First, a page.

I recently had an email exchange with a student we are recruiting for our PhD program (said student looks really great!), and it occurs to me that others may find some of my answers useful, so…
First, many of your students have been successful in securing tenure-track employment. In your opinion, what should the ideal applicant’s CV encompass when they enter the job market? What would you say is typical of a student who completes their Ph.D. at Florida State?
That’s not something that I can summarize well in an email. Instead, I offer the following advice. First, follow the job postings in your field (join APSA at apsanet.org). That way, when you enter the market you are well informed about recent trends. Second, watch the job market in your field. Doing point 1 will tell you what jobs are out there. Pay attention to who gets interviews and offers. Visit their websites and read their job market papers (I have at times convened groups in which we read those papers together). Third, when your department fills a position (especially one in your field) seek permission to spend a couple of hours perusing the job applications of the candidates who applied. In short, invest time in answering those questions for yourself using real data, not the beliefs and conjectures of faculty who have not been an ABD in 20 years. Faculty will be more than happy to share with you their half baked, selectively sampled, and therefore ill informed beliefs. And the beliefs of your fellow PhD students will tend to be considerably worse than those of faculty because they do not do 1, 2, or 3 above.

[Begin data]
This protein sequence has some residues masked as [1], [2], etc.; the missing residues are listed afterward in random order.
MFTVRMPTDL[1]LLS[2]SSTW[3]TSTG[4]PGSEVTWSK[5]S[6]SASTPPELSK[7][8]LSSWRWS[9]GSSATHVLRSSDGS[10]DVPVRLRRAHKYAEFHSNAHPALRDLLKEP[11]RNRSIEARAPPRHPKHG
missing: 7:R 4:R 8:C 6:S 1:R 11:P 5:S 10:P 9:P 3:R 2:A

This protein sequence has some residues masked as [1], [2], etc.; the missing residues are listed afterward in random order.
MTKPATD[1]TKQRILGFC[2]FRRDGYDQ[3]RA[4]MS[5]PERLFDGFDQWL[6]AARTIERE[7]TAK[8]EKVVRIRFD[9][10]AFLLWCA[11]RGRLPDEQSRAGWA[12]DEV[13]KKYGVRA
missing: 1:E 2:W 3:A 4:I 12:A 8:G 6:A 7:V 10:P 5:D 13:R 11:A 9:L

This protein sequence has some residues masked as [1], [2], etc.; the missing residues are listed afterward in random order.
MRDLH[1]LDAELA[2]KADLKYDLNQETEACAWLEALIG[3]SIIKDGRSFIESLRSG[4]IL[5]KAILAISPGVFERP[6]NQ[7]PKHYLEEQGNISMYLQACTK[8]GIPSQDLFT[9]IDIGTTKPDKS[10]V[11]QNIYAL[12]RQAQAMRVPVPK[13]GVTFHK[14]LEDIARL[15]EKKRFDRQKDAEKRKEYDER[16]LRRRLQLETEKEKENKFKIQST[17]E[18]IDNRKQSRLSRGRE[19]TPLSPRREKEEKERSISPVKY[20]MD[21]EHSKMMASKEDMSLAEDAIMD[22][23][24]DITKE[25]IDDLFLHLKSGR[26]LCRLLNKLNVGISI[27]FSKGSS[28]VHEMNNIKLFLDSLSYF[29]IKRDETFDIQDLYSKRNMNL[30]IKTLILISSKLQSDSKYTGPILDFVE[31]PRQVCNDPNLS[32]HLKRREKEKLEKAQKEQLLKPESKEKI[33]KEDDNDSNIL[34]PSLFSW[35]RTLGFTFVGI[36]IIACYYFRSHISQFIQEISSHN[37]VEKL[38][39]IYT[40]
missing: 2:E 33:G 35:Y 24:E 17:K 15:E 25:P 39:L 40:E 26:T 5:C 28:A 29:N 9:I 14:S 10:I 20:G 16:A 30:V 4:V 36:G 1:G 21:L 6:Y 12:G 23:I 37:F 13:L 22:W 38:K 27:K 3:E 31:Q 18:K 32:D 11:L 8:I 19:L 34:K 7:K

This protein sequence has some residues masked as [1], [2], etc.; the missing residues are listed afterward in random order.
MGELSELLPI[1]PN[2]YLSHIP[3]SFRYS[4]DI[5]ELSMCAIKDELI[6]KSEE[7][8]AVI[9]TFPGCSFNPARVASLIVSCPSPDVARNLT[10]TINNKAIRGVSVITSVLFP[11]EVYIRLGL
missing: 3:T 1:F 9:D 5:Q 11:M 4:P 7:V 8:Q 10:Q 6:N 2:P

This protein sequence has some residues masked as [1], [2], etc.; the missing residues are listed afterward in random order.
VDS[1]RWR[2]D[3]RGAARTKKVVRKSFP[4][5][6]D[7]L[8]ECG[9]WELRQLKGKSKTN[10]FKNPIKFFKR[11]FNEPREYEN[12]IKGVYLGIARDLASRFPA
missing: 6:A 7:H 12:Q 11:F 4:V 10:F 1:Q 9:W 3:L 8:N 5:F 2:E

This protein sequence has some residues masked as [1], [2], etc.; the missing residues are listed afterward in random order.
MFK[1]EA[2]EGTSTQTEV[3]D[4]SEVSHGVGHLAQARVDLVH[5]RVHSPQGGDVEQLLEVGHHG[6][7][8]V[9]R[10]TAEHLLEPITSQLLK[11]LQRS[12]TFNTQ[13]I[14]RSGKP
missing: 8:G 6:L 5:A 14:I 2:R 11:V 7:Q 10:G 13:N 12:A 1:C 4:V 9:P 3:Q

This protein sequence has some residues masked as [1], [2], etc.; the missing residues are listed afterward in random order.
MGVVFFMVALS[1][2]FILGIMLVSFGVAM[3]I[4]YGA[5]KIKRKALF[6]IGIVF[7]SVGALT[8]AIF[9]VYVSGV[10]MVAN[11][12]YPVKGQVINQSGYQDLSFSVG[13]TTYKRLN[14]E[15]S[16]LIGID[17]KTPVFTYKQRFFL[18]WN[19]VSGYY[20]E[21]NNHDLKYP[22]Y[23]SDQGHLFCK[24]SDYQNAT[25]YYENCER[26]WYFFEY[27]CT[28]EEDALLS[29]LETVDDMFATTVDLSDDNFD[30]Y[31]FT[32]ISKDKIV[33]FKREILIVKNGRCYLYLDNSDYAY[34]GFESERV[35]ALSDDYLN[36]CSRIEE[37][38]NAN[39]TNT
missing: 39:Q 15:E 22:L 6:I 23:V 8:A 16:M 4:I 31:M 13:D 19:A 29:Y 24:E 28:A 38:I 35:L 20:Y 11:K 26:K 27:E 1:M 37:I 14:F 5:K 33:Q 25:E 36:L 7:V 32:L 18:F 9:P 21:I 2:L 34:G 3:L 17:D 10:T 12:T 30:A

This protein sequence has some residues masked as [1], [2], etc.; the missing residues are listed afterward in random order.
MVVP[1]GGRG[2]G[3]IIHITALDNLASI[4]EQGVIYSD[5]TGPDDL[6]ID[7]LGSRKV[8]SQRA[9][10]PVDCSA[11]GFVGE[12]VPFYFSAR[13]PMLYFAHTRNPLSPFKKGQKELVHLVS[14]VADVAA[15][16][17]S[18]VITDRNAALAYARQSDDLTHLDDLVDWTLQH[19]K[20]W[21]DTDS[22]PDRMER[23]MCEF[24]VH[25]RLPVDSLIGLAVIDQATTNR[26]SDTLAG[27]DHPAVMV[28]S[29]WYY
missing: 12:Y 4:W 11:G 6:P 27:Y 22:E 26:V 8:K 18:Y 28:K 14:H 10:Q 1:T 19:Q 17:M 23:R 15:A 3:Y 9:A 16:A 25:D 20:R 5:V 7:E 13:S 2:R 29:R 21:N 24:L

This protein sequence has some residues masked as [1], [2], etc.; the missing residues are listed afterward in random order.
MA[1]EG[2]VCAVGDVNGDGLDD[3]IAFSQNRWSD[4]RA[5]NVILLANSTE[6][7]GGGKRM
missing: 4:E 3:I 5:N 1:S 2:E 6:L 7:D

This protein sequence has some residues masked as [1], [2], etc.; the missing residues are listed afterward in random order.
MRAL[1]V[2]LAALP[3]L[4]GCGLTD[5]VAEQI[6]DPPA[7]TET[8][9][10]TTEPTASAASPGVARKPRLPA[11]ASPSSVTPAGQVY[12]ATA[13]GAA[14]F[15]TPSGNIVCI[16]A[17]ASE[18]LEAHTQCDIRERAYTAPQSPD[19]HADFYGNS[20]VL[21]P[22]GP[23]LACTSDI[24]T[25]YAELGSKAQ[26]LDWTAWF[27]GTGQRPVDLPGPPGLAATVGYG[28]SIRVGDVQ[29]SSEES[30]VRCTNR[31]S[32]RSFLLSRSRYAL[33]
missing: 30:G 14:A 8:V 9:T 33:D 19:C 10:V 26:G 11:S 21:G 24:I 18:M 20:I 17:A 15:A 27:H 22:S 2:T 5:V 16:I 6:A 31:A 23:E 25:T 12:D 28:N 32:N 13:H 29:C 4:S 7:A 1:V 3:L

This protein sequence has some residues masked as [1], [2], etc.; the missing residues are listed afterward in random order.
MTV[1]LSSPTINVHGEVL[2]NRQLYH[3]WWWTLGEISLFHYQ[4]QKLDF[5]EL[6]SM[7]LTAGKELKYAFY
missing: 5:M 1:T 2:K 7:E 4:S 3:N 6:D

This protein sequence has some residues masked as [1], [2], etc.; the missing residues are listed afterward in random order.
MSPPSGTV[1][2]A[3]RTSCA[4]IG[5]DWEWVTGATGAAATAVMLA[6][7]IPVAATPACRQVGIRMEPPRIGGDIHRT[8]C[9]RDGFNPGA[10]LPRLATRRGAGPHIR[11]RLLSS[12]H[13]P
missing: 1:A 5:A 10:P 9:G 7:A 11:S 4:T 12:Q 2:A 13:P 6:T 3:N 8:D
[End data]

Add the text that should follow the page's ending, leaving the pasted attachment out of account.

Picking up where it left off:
Regarding your second question, you should be able to find the CVs for most of my PhD students from the links on my PhD Students page, and the date of their PhD is listed on the page (all of my students leave for their first job degree in hand). With that you can discern what their CVs looked like when they were on the market.
Second, what percentage of students apply for and earn external grants? Do faculty grant requests include funding for graduate students or research assistants? I’m admittedly unfamiliar with the grant-application process and don’t know what is typical within the discipline.
Grants are not a big part of Poli-Sci, and the percentage of our PhD students who obtain external funding is low. Most of my students apply for some sort of funding, but it is very competitive, and I do not consider funding a requisite to being successful in a PhD program.
Third, I’m sure there are several other prospective students who are also interested in studying sub-state conflict and political violence – how many students do you typically advise simultaneously?
I pretty much supervise anyone who is in our program who wants to write a dissertation for which I am a credible advisor. The number of advisees I have had varies, as we are a small program, and you can see that variation pretty readily on my PhD Students web page.